Kids in the kitchen Healthy cooking classes at Milford Boys and Girls Club
Nine boys and girls in pink or blue chefs hats and aprons were intent on the day’s task: making macaroni and cheese from scratch.
And not ordinary mac and cheese, but whole grain mac and cheese.
The children were in the kitchen of the Boys & Girls Club of Souhegan Valley with two professional chefs as part of a series of healthy cooking classes going on this fall in the Milford club and at Boys & Girls Clubs in Nashua, Manchester, Laconia, Salem and Derry.
The programs are funded by a $75,000 grant from Harvard Pilgrim Health Care Foundation, a Bedford-based nonprofit organization, and the grant went to FEEDNH.org, the charitable trust of Great NH Restaurants.
The chefs are Nicole Barreira, corporate chef for T-Bones and Cactus Jack’s, and Megan Robinson, Great NH Restaurants‘ director of catering and events.
The three-week series of classes is designed to show eight- to 12-year-olds how to read a recipe, prepare and cook nutritious food.
Along with macaroni and cheese, the kids learn to prepare a vegetable stir fry (made with sesame oil, brown rice and lots of vegetables), as well as fruit and yogurt parfaits, buckwheat pancakes, turkey burritos, and black bean, corn and avocado salsa.
The Harvard Pilgrim Health Care Foundation funds programs combating childhood obesity. Public health professionals studying obesity believe the turning away from home cooking in recent decades in favor of restaurant and take-out food is one of its causes.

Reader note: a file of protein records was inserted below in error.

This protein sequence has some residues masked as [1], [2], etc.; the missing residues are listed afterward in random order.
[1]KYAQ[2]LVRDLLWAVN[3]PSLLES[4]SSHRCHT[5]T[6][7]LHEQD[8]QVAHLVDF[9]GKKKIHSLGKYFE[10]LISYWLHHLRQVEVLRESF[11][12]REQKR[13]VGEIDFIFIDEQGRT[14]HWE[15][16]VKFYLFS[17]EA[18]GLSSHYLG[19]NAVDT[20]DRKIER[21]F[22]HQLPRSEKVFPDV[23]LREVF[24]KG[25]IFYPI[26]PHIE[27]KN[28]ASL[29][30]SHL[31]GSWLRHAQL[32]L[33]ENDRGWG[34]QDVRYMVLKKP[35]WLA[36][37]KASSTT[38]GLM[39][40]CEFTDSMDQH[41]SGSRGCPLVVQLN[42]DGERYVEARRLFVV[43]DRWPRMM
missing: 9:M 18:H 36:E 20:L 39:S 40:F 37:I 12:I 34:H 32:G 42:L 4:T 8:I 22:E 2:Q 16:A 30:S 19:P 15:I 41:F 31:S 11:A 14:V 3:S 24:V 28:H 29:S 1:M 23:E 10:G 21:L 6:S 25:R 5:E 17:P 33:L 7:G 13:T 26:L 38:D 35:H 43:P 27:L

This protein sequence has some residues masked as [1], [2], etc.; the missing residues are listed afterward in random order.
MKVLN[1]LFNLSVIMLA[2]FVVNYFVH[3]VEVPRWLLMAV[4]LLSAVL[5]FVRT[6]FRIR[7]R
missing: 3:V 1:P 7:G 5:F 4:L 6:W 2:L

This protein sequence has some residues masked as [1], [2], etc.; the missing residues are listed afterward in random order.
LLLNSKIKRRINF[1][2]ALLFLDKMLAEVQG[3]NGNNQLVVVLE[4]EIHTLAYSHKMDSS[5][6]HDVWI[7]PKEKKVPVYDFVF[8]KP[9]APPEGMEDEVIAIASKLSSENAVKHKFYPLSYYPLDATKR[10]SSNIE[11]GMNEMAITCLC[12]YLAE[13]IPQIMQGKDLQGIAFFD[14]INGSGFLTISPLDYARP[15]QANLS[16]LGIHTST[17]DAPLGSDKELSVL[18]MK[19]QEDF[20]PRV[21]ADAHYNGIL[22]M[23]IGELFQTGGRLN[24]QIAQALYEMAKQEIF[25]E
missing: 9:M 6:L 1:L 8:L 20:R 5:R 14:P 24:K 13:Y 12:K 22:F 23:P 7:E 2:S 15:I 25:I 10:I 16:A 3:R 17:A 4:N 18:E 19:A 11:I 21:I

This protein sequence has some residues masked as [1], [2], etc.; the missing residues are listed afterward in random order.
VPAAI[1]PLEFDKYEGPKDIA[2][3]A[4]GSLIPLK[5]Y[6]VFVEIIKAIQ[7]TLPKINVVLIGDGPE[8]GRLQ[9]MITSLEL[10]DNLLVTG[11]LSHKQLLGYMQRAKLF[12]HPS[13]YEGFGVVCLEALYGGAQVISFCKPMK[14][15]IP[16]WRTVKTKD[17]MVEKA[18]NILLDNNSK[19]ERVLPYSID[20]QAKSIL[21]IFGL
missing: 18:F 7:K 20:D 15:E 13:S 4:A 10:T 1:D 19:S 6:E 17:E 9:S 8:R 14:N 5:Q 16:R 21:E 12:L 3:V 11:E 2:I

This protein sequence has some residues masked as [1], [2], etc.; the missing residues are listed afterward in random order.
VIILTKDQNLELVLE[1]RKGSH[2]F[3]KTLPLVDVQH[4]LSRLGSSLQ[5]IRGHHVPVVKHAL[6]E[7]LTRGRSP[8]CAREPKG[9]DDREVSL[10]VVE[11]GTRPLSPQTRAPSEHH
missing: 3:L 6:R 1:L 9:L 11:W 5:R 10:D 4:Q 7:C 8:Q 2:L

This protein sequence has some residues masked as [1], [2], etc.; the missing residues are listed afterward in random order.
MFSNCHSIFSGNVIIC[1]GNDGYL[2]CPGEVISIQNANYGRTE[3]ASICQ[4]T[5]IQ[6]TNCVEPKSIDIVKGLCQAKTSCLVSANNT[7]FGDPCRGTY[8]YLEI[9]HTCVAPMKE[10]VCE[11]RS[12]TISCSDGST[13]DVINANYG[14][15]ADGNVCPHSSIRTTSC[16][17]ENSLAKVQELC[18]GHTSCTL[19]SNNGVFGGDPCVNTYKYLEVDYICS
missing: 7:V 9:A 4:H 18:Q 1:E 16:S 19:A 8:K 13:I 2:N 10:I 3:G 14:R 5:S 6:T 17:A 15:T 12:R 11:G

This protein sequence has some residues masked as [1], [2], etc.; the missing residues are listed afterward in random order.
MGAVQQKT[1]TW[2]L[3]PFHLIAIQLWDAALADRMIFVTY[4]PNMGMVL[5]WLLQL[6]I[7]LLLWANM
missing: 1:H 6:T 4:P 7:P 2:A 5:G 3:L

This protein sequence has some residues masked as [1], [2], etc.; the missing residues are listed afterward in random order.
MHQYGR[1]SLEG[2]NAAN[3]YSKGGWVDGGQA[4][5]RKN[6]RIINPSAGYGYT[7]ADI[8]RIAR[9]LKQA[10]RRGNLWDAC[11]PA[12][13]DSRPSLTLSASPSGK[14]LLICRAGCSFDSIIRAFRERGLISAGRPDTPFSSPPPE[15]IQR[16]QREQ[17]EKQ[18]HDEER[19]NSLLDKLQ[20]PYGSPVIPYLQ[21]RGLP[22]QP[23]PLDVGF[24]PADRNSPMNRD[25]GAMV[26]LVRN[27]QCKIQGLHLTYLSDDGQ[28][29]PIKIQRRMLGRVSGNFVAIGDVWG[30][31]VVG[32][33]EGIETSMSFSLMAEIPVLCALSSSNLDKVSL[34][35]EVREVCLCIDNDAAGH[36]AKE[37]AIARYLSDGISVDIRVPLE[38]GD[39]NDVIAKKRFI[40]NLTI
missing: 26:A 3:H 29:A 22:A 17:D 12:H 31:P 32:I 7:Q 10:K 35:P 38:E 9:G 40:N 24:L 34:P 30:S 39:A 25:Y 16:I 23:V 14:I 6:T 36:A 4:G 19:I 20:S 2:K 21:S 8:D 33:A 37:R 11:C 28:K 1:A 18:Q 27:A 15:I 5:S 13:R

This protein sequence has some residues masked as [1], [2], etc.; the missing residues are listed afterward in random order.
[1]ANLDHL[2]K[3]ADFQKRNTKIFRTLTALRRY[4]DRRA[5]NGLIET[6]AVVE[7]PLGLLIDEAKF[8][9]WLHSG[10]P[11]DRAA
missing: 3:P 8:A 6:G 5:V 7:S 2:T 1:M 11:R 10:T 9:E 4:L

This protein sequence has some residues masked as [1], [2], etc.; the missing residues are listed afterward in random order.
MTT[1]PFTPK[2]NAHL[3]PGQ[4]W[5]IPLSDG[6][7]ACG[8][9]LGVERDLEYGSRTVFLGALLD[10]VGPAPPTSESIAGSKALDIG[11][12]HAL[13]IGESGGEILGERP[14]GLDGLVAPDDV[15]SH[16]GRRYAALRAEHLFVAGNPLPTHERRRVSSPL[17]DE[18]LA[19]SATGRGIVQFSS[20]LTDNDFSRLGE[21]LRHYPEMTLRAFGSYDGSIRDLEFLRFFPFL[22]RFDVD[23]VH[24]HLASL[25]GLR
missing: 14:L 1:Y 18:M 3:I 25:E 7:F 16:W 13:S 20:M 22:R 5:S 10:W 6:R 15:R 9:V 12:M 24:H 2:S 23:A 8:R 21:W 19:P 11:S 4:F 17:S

“There’s a whole generation of people who don’t know how to cook,” said Karen Voci, the foundation’s president in a phone interview. “We’ve learned … over the past eight years that cooking is a lost art, regardless of income.”
The aim of the program is to have the kids enjoy the lessons and the food so much they will bring their new skills home.
Some of the children who crowded around Barreira on a recent day said they like to make breakfast foods – eggs or pancake batter – but none of them indicated they’ve tried to cook supper.
Another cause of obesity is said to be soda, and at the start of their cooking classes, Barreira and Robinson brought out vanilla beans, fruit and big bottles of flavored seltzers for the kids to make tasty low-sugar drinks.
As they guided the children through meal preparation, the grown-up chefs talked about safety in the kitchen, nutrition and the importance of appearance, as well as taste.
“It has to look good, smell good,” Barreira said.
Voci said there will be attempts to follow up and learn if the cooking lessons made any changes in family habits.
“It’s really a pilot effort,” she said, and they will try to ask parents what their children have learned.
All the participants get cookbooks and “swag bags” of kitchen implements to use at home and to remind them of the lessons.
“Teaching kids the value of healthy eating is an important step in getting them to eat right, stay active, and live a long, healthy life,” Voci said.
Kathy Cleveland can be reached at firstname.lastname@example.org or 673– 3100, ext. 304.